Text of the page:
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Reading to Cope with Grief

Grief and loss
“Sometimes reading a story that involves someone else dealing with grief or loss also helps you deal with your own grief,” says Sarah, the moderator of the Loss Moms Book Club on Fable. Sarah launched her club a few months ago but has been striving to help mothers coping with loss through her JourneyforJasmine blog for years.“Reading is also helpful to process your emotions after loss,” she told me. “Reading stories about other ‘loss-families’ and what they went through helps you know you are not alone.”

The comfort of community

While mourning is typically considered an “emotional rollercoaster,” it can become a mental health disorder if ignored or not appropriately addressed. And while reading may not be a cure to heal all this pain and loss, it can certainly bring comfort to readers as they grieve.After experiencing her own loss, Sarah started her blog to create a community for families mourning the loss of a child. With her book club, Sarah hoped to create a place where loss-moms can gather together and seek comfort and understanding through books.I had a powerful conversation with Sarah, and she shared the story of her loss:

"One of our daughters, Jasmine, was diagnosed with CDH (congenital diaphragmatic hernia) and mosaic trisomy 15. She was stillborn on March 11, 2018 at 32 weeks. She was my inspiration for starting this blog. I wrote about life after loss and started Project Finding Your Rainbow to help bring awareness to pregnancy and infant loss.”

Sarah knows that reading helped her and others in her community as they grieve. “It helps many people 'escape’ from their grief, even if just for a short period,” she explained. “This is especially true when you can read a story just for entertainment. One that does not involve grief or loss in any way. Something that can just make you laugh, or make you intrigued, or just guessing what will happen next.”Bibliotherapists believe that reading can be a powerful coping mechanism, especially when readers can relate to the loss of a loved one in a book. As one study described, some researchers think that "the experience of recognition through reading can be similar to the experience of recognition derived from involvement in a support group." While reading should not be a substitute for support groups, it can benefit those seeking more support and community after a friend or family member has died.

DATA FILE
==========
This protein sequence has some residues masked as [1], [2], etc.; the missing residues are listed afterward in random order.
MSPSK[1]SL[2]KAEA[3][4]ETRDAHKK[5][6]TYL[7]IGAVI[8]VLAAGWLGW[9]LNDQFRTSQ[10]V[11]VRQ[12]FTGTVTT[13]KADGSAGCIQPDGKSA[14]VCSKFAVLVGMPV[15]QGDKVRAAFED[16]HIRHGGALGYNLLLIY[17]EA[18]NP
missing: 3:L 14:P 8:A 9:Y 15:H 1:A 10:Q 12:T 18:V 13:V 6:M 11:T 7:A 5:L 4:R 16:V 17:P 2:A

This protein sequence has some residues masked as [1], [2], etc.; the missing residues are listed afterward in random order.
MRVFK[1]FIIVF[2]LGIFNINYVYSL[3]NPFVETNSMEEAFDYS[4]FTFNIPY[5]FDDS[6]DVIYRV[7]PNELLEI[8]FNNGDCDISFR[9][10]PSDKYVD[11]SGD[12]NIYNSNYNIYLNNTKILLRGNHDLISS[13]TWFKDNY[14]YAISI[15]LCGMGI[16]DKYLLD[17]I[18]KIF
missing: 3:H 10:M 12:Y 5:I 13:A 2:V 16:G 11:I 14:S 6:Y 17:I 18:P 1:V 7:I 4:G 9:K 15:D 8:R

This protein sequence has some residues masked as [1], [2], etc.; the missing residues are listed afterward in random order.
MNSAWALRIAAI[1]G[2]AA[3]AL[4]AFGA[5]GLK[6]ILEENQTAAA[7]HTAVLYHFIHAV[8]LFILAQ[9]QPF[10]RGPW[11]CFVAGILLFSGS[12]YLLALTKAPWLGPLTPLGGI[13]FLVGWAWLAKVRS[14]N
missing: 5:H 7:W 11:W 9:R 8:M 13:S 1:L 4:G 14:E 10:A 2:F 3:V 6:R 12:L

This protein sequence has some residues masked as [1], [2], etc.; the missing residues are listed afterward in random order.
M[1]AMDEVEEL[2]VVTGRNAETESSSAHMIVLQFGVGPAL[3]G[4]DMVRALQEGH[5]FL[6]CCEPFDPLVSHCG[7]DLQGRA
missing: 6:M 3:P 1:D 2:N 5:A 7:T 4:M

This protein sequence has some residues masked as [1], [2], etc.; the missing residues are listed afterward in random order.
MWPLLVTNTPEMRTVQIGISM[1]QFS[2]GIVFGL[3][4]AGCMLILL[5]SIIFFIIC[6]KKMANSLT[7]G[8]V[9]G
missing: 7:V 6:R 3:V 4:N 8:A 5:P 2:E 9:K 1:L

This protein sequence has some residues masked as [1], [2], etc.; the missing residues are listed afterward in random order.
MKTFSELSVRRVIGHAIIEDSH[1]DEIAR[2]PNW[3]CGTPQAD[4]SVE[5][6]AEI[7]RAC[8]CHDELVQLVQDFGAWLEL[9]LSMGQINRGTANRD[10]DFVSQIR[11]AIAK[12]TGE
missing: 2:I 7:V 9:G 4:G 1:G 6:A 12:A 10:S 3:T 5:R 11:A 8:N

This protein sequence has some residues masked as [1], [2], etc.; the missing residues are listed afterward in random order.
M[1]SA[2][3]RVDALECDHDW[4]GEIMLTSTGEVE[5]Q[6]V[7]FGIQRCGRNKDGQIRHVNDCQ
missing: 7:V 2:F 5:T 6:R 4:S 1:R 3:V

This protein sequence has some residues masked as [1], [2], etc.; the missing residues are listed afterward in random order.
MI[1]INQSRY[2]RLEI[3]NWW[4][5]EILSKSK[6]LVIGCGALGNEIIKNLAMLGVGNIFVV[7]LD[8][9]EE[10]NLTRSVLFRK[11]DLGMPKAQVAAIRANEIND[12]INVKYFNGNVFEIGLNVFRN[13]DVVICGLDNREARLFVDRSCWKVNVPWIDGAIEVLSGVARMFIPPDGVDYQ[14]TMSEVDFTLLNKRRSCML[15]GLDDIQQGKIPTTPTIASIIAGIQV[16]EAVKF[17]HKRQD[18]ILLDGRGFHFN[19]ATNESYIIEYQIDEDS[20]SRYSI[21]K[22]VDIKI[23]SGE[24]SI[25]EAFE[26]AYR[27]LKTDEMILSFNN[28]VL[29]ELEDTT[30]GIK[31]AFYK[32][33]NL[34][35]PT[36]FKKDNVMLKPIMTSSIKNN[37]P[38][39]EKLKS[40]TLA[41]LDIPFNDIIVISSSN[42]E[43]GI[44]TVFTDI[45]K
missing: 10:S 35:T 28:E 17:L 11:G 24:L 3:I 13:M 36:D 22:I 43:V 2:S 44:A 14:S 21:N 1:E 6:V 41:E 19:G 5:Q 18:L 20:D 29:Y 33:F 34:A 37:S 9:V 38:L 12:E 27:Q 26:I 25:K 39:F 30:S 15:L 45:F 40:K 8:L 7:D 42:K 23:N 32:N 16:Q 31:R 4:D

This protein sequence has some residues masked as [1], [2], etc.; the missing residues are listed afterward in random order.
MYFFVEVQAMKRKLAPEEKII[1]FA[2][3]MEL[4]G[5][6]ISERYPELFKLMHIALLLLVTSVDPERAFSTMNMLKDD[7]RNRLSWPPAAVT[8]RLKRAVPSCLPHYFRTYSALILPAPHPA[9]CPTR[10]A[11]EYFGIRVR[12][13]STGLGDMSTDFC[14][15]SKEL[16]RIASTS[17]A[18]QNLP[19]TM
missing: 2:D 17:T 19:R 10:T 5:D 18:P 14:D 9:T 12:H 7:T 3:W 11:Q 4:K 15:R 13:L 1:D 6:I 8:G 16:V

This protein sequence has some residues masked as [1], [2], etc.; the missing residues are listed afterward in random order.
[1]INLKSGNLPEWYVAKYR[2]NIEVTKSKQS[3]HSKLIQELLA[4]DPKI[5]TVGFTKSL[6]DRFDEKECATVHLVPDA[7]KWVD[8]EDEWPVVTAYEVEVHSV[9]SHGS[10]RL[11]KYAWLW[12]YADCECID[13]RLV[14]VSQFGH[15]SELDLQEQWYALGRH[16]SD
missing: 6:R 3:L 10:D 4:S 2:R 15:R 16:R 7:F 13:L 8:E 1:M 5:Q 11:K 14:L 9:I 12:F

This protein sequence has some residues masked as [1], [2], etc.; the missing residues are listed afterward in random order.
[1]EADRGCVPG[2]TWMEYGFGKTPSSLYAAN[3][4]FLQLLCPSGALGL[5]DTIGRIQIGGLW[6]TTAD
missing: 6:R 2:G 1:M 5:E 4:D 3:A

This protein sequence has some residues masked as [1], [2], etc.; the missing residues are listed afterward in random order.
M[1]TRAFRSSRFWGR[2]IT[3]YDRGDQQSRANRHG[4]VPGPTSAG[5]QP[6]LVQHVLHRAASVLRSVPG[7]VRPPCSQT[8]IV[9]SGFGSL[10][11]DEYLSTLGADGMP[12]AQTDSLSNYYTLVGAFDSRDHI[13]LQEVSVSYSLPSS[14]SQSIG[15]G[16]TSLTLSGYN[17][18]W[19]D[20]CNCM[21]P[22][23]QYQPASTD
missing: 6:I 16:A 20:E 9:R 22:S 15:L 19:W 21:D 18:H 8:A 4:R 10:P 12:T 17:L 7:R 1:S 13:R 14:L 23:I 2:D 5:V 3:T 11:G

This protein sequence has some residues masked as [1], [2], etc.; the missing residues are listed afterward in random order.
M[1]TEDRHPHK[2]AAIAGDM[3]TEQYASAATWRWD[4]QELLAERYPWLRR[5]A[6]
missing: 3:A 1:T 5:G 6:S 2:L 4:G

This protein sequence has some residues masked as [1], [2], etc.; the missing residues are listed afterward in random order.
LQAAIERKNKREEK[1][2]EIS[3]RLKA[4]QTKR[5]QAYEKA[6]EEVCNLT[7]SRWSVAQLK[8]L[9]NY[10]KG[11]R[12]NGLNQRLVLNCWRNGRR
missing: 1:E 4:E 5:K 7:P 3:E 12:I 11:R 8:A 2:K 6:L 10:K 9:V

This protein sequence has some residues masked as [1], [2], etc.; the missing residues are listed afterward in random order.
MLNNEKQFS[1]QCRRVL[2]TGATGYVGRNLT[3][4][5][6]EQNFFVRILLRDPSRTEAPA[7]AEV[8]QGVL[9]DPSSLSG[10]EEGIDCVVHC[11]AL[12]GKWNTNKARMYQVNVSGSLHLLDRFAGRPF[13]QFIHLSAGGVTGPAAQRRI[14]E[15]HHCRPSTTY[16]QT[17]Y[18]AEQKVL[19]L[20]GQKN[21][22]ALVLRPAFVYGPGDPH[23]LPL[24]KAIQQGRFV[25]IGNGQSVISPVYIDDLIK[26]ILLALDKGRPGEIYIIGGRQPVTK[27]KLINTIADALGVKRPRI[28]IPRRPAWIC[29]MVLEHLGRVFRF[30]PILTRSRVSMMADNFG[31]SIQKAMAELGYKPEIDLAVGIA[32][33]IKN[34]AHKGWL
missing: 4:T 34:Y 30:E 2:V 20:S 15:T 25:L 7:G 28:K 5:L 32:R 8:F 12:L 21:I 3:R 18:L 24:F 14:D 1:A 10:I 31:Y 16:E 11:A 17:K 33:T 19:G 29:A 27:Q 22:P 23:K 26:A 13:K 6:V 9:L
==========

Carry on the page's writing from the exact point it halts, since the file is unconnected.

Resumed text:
Reading to cope with grief and loss

As Sarah explained during our conversation, book clubs can connect people coping with the loss of a loved one. “I thought it would be a good way for loss-families to connect with each other,” she said.

"The loss community is one that none of us ever wanted to join. It is full of so many amazing people that we are grateful to meet once we become a part of that club. This book club is a way for loss-moms to connect and bond over their love of reading.”

 When Sarah launched her club in early April, she and her club members started reading “Happy Place” by Emily Henry. “We hope to read a mix of different books, including those that address loss directly and those that have nothing to do with loss,” Sarah concluded. “We will be voting on our next book soon!”The Loss Moms Book Club is currently reading “Pretty Girls” by Karin Slaughter, join them now!

Books About Grief

Sarah also recommended a few books for loss-parents to read. “There are a lot of great books written for loss-parents. One that helped me a lot when going through my pregnancy after loss was 'Courageously Expecting' by Jenny Albers."  She also recommended “I Had A Miscarriage” by Jessica Zucker and “Unexpecting: Real Talk on Pregnancy Loss” by Rachel Lewis as helpful books.Personally, as someone who has had to go through loss a few times already, I’m familiar with the saying that “It’ll hurt less with time.” While I can agree that the pain is definitely less intense over the years, the grief I felt over losing someone so dear to me will never entirely go away. Rather, the grief became part of me. It has stayed over the years and will continue to stay. What matters is how I choose to live with this new part of myself. Healing - whether from grief, trauma, or anything else - takes time. Healing can also be found in your community when a loved one has died. “I was fortunate to have supportive family and friends. I decided shortly after our loss that I wanted to help support other women going through loss,” concluded Sarah. “I met so many other women in the loss community. I learned just how many others have gone through loss, and it is so many more than I ever even knew.”

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